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RiverLink: The Best (Over a Decade-Old) Idea Yet to Be Realized for West Long Beach

A rendering of the RiverLink project. Photo courtesy of the City of Long Beach

(The 2002 River Link Report is available off our Scribd Account after the jump.)

You see, there's this thing called a Healthy City--and according to the National Recreation and Parks Association, a Healthy City has 10 acres of parks for every 1,000 of its residents.

In 2001, a debate in Long Beach was sparked: how had a city of a half-million dwindled its park space to 5.2 acres per 1,000 residents? And, even more disturbing, how had the acreage of parks become so disproportionately spread? The Eastside was averaging--thanks to the massive 650 acre El Dorado Park--some 16.7 acres/1,000 residents while the Westside had a sadly dismal 1 acre/1,000 residents. Legally deemed "park poor," this means that each thousand residents doesn't even have a full football field of park space.

The once mile-long sprawl that was Victory (the OG Bluff Park) and Santa Cruz Parks along Ocean Boulevard in West Long Beach had become, particularly during the 1990s, nothing more than sidewalk landscaping for the office buildings and high-rises (yes, when you walk down Ocean on the southend sidewalk between Alamitos and Magnolia as well as between Cedar and Golden, they are considered "parks").

Multiple green spaces were replaced with unshaded asphalt that, in combination with the elevated terrace that is Long Beach's physiography, makes the city 10 degrees hotter than other coastal havens. The queen palms and sparsely planted eucalyptus trees that line medians exacerbate the lack-of-cover issue since they provide little shade. Combine this with the air quality--on- and off-shore winds mix with air, auto, and port pollution--and it is clear that the Westside lacks much needed green buffers.

And in 2002, the City Council noticed this deficiency--and unanimously voted to help increase the city-wide 5.2 acre average to 8, which would require an additional 1,000 acres to do so. Since then, 31 of those acres have been developed, with 14 parks newly created in West Long Beach; 150 are in acquisition or construction and supposedly an additional 800 have been identified for possible acquisition.

Phil Hester, the former director of Long Beach Park, Recreation & Marine who during his tenure increased Long Beach's park space by 1000, began his Context + Discourse lecture with one of the more ambitious--not to mention realistic and deeply needed--projects that came out of that 2002 vote: the Long Beach RiverLink, a project developed between the city and Studio 606 of CalPoly Pomona.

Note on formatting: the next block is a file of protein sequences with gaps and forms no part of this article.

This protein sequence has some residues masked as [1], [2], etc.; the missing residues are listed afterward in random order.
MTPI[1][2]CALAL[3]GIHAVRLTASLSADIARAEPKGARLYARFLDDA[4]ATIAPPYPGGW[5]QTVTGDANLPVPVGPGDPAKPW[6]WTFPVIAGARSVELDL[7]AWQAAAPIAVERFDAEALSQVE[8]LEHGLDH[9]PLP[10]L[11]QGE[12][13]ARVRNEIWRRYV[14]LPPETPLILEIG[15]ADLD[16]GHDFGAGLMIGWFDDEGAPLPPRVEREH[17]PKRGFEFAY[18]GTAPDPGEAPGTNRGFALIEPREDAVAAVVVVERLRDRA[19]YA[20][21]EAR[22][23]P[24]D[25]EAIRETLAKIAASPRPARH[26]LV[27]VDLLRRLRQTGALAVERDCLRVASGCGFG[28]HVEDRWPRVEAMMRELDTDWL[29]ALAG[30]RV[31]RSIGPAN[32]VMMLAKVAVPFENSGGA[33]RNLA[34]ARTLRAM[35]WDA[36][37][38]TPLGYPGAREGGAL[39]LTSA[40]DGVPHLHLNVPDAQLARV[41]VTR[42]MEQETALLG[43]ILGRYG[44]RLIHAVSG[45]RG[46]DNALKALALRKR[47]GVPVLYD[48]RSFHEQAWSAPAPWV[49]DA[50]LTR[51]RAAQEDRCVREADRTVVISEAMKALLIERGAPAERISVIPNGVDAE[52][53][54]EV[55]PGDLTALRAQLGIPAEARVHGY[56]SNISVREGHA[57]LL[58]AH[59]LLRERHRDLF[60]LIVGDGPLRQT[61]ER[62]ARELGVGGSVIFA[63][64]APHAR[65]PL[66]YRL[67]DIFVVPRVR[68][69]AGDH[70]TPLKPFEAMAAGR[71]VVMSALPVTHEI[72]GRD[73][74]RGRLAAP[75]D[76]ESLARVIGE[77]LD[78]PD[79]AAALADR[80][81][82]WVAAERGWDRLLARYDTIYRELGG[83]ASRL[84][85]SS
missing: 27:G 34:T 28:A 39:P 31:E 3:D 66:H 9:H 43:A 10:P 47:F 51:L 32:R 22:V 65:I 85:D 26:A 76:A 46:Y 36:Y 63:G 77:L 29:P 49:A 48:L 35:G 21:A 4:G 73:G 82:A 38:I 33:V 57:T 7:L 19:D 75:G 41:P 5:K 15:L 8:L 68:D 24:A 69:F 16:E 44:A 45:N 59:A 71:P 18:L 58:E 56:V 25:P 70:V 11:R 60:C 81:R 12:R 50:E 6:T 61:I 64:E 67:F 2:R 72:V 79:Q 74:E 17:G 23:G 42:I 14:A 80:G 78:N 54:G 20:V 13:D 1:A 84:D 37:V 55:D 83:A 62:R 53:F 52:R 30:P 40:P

Hester's idea is simple: alter the perception of the Los Angeles River, which winds down the Westside, and connect Districts 1, 2, 6, 7, 8, and 9 to the river by altering the concrete metropolis into a biking and pedestrian haven of green.

The project is bold: California sycamore, alder, and oak tree-lined medians on the main arterials (such as Pacific Coast Highway, Wardlow Blvd, & Anaheim), minor arterials (such as Market Street), collective streets (such as Spring Street), and parkways (such as Daisy Ave), all complete with native landscape planting to offer aesthetically pleasing, low water, low maintenance foliage that actually cools down.

A multitude of connections, including vehicular, but with a strong focus on bicycle and pedestrian access.

A multitude of parks and spaces: Cesar Chavez, DeForest, Drake, Houghton, and Wrigley Heights Parks; the Long Beach and Golden Shore Wetlands; the Drake, Edison, and Wrigley Greenbelt; Rancho Los Cerritos; and the Magnolia Marketplace.

All in all, the plan would add over 250 acres of green, open space--a majority of which is city-owned property. And while some of its aspects are somewhat or in the process of realization--Cesar Chavez, DeForest and Drake Parks immediately comes to mind; the Dominguez Gap and Hill Street mini-park are currently being built--a majority of these innovative plans seem to be lost in the past and, in a vein I feel sadly all-too-common for Long Beach, talked about endlessly but never realized.

Hester asserts that the job is dependent on resources, of which the city severely lacks. One can only hope that financial resources never entirely deplete our natural resources.

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